2. Latency is not low or fixed.

The great thing about the internet is that it will always try to find a way to connect. Unfortunately for latency, this means that routes change, and the latency also varies, sometimes randomly. If you have a latency sensitive application, this means that it won’t know what is going on and it may fail, time out or give a poor user experience.

So, how do we overcome these issues?

Dedicated “dark” fibre connections offer the best way to connect your offices to the data centre where your private, public or hybrid cloud is located.

A dedicated fibre connection is a point-to-point link consisting of a pair of optical fibres that is dedicated to you and not a circuit over a carrier’s network. It’s exactly the same as a fibre cable inside your building, except that it can stretch over tens or even hundreds of kilometers. These are sometimes called dark fibre, because you light the fibre with your equipment and choose the services you want to enable.

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The diagram below shows how we currently connect using Internet Access from our ISP and how we will connect in future using dedicated fibre.

If your business doesn’t have its own rack in the data centre, your ISP will have one to terminate the dedicated fibre link and provide you with access to the other services. If they can’t offer you a dedicated fibre link, don’t worry, we can.

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Dedicated fibre links benefit from:

High throughput.
It’s a point-to-point link with only your equipment at each end so you can run Ethernet protocol and treat it as a LAN extension.

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Low and fixed latency.
The route is direct between two points. It’s not as the crow flies but it’s probably as close as you can get. So, the latency is just the fibre distance and the speed of light in glass. The route can’t change so the latency is fixed, not variable.

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High bandwidth.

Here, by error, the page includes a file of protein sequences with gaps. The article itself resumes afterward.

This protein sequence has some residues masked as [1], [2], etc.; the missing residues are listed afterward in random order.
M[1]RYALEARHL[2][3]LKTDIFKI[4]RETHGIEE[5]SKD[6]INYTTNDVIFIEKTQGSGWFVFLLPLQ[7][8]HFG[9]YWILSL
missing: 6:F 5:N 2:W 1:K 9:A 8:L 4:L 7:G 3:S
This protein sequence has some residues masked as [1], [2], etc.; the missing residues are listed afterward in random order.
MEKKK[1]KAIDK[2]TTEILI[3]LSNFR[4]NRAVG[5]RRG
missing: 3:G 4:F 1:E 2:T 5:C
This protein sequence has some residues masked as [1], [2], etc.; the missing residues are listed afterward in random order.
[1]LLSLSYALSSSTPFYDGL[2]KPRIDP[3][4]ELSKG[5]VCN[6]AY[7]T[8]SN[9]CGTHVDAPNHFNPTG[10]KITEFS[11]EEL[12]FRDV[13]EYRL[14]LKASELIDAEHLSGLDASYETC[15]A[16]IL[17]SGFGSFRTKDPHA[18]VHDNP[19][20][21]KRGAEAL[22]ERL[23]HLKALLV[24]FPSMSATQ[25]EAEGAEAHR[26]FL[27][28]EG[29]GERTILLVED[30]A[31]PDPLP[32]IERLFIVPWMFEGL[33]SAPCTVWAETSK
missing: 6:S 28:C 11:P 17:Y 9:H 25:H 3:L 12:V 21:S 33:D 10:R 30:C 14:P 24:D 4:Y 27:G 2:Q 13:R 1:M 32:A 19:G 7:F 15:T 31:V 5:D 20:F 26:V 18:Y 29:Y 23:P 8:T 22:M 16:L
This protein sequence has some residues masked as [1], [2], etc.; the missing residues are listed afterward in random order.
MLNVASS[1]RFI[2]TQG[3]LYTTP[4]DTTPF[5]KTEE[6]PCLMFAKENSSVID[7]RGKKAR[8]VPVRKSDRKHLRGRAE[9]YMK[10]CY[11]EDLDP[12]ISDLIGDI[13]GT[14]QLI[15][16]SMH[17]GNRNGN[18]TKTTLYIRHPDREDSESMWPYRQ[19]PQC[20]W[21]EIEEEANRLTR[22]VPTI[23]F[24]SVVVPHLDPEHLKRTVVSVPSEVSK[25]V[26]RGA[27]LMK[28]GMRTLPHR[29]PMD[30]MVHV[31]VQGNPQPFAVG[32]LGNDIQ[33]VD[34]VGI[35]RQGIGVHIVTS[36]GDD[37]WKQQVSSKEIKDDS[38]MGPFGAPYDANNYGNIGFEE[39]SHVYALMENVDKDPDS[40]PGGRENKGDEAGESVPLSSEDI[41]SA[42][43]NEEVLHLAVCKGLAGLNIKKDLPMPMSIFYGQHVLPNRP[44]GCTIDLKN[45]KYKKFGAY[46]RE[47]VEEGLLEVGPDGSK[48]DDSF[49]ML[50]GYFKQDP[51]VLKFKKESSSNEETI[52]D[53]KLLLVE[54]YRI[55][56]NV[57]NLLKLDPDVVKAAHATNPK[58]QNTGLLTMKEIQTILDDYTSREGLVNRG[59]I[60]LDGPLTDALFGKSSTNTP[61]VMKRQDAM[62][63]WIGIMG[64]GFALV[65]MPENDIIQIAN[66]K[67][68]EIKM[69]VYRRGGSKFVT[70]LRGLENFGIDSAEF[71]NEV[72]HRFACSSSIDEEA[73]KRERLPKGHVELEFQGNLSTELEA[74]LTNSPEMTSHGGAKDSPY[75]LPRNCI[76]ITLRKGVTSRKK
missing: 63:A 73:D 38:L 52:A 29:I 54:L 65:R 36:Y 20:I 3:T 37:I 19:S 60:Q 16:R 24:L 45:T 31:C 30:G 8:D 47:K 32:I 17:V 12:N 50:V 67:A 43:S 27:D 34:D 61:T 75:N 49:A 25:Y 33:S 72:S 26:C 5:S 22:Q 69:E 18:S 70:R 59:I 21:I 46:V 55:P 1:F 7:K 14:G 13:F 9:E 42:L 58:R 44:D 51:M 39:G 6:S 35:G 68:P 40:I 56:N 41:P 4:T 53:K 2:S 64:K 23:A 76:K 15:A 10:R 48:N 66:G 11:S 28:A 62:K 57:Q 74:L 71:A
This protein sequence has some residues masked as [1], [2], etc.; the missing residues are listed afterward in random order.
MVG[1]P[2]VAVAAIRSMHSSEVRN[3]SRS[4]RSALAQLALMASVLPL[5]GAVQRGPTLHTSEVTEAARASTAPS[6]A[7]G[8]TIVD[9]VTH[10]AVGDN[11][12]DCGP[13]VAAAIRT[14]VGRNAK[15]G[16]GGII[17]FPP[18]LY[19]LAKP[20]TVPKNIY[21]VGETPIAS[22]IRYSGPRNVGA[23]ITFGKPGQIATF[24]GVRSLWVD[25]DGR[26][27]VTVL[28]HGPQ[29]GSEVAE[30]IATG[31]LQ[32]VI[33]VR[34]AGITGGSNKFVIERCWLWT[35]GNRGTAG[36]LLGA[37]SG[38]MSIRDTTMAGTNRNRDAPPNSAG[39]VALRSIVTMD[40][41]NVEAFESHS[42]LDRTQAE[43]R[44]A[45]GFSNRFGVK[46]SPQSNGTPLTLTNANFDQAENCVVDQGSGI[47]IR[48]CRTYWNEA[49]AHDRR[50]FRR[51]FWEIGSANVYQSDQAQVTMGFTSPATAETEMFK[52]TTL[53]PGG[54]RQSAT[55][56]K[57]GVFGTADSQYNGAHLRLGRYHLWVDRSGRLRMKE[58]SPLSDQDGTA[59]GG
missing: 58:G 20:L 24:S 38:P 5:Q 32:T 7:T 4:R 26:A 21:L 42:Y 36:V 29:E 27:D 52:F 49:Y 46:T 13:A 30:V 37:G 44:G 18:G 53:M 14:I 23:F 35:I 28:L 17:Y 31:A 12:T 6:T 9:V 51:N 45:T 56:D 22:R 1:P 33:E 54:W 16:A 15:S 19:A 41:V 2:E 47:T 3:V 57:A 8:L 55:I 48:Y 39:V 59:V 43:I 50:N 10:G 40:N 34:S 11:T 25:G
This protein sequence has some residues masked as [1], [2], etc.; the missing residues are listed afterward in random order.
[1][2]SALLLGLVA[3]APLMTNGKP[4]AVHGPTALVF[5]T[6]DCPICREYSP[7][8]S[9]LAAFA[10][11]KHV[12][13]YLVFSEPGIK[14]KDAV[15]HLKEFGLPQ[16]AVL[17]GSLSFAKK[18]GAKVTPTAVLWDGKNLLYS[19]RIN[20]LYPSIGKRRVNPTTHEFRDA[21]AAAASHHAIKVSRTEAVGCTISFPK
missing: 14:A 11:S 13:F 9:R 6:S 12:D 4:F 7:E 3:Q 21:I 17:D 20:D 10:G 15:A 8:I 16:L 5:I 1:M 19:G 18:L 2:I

Rather than having a fraction of a carrier’s fibre, you rent the whole fibre, so you can choose to use it for 1Gbps, 10Gbps, 100Gbps or you can multiplex the fibre using Dense Wave Division Multiplexing (DWDM) to create 32 or more wavelengths per fibre pair. Even if you don’t need all of this today, your fibre link is future-proofed. You will never need to order another circuit into your offices, just increase bandwidth on your dedicated fibre and connect via the data centre.

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Control.
Once the fibre is connected, you are in control. If you want more bandwidth, add a wavelength by simply plugging in another patch lead from the DWDM equipment to your router. Select your bandwidth – 1Gbps, 10Gbps, 100Gbps – by choosing an appropriate interface to your router. The “path” is there and ready to use, you don’t need to call your carrier and wait weeks while they go through their tedious processes. Using DWDM you can also use Ethernet or other protocols such as Fibre Channel to suit your own needs.

Summary.
With file sizes increasing and applications demanding low and stable latency, the future lies in a dedicated fibre link between your business premises and a local data centre. This is your gateway to Cloud Service Providers, private cloud, storage and direct peering with industry partners and software providers. Recent developments in fibre deployment and pricing mean that it is now much more cost-effective to utilise a dedicated fibre than ever before.

In the next instalment we will look at some typical costs and applications of dedicated fibre infrastructure.